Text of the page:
Public Art by Graffiti Artist KAWS
KAWS straddles the worlds of fine art, street culture, and consumer products with an ease that is both impressive and disarming. His cast of hybrid cartoon characters translates across mediums and scales, from figurines to lobby-sized sculptures.
A recent 115-foot-long installation of COMPANION floating in Hong Kong’s harbor required two tugboats to pull it. The work instantly became an Instagram favorite and a conversation piece.
KAWS’s work straddles high art and commercial design, influenced by Japanese aesthetic concepts of kawaii (cute) and yurui (lethargic). He uses pop culture imagery as his artistic vocabulary. His paintings and sculptures feature cartoon characters, often riffing on famous figures such as The Simpsons or Snoopy with their eyes crossed out with Xs—KAWS’ signature style.
Unlike traditional art, which can be difficult to access for non-millionaires, KAWS’s affordable toys and mass-produced prints allow his art to be accessible to everyone. He has also collaborated with brands like Nike and Uniqlo to add his style to their products, further blurring the lines between fine art and commerce.
SHARE highlights a wide range of the artist’s work, from early graffiti sketches and framed drawings to large-scale public installations. A small adjacent gallery features works centered on the character CHUM, including URGE (2020), a series of vividly hued canvases depicting the figure’s face and gloved hands emblazoned with the artist’s signature Xs.
With a massive presence, 4-foot KAWS Companions are an impressive addition to public spaces and museums. Their larger size also makes it easier for viewers to observe intricate details, enhancing the overall experience. However, it’s important to consider transportation and installation logistics as well, as these sculptures may require specialized equipment or extra resources for handling and maintenance.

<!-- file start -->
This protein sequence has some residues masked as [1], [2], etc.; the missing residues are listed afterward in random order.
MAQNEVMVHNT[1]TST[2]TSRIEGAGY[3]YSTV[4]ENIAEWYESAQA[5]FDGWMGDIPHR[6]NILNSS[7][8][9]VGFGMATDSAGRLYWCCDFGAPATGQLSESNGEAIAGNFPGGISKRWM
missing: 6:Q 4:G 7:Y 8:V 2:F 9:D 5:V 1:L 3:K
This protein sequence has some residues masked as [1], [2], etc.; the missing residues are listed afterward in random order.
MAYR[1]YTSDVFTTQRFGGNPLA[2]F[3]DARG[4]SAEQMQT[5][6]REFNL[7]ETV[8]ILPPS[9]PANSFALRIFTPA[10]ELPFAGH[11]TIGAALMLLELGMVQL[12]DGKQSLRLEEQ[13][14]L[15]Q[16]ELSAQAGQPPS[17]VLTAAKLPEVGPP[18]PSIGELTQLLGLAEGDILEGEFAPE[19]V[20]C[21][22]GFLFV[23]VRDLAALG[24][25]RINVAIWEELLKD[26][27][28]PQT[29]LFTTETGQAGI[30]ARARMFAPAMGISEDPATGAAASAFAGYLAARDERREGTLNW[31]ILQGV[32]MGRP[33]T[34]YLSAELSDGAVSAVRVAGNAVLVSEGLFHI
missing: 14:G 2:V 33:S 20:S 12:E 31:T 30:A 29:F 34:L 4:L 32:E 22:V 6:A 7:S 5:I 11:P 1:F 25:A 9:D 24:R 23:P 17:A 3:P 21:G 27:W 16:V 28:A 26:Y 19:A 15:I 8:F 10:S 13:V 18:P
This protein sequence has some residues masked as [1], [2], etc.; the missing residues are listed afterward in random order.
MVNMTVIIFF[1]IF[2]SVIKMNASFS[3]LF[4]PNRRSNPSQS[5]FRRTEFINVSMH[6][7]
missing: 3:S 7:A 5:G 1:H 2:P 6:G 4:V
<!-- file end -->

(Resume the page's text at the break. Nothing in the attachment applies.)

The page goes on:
The popularity of KAWS’ Companions has led to collaborations with numerous brands, from Uniqlo and A Bathing Ape to Nike and Jordan Brand. Moreover, the character has become an enduring symbol of friendship and support.
As the artist continues to explore digital art, he’s created an Augmented Reality version of his popular Companion figure that can be summoned through a free app. The work allows the public to interact with the sculpture in their own environment, demonstrating the limitless potential of the artist’s work.
Few graffiti artists have straddled the lines between art and commerce as successfully as KAWS. His trademark character COMPANION, a Mickey Mouse-like figure with an exaggerated skull and crossbones head and crossed-out eyes, is featured in toys as small as collectible figurines and as large as monumental sculptures that stand (or float, like the ones that drew on Hong Kong Harbor) next to buildings or billboards.
KAWS’s early guerrilla takeovers of advertisements in phone booths and bus shelters paved the way for his later collaborations with commercial photographers and designers. These collaborations expanded his audience while introducing him to viewers who may not have otherwise encountered his work.
Today, KAWS’s commissioned public artworks and product designs can be seen in shopping malls around the world. His product collaborations—including paintings for skateboard decks, sneakers designed with Nike, and furniture created with the Campana Brothers—reflect his interest in blending modern art with consumer culture. This exhibition traces the evolution of his work through a range of scales and media, from drawings and notebooks to sculptures and monumental installations.
Since his start as a graffiti artist in the 1990s, KAWS has never shied away from using public space, both real and virtual, as a platform for his work. His first forays into ‘public interventions’ involved subverting billboards and advertisements, he then went on to produce large-scale sculptures and acrylic paintings. Using stylized cartoon and human characters, his cast of hybrid icons blurs the lines between illustration, advertising, and fine art.
His character COMPANION, a stylized version of Disney’s Mickey Mouse whose face is obscured by both hands, has become one of the artist’s most recognisable figures and appeared as a balloon in 2012’s Macy’s Thanksgiving Day Parade. Companion has also been featured in a range of merchandise from street wear brands to Nike and Comme des Garçons.
Throughout his career, the artist has worked to blur the boundaries between high and low culture and has collaborated with a wide range of popular brands. His work has been praised by many for its postmodern mediation of the ever-increasing pace of our digital lives and its effect on the cohesion and stability of identity and meaning.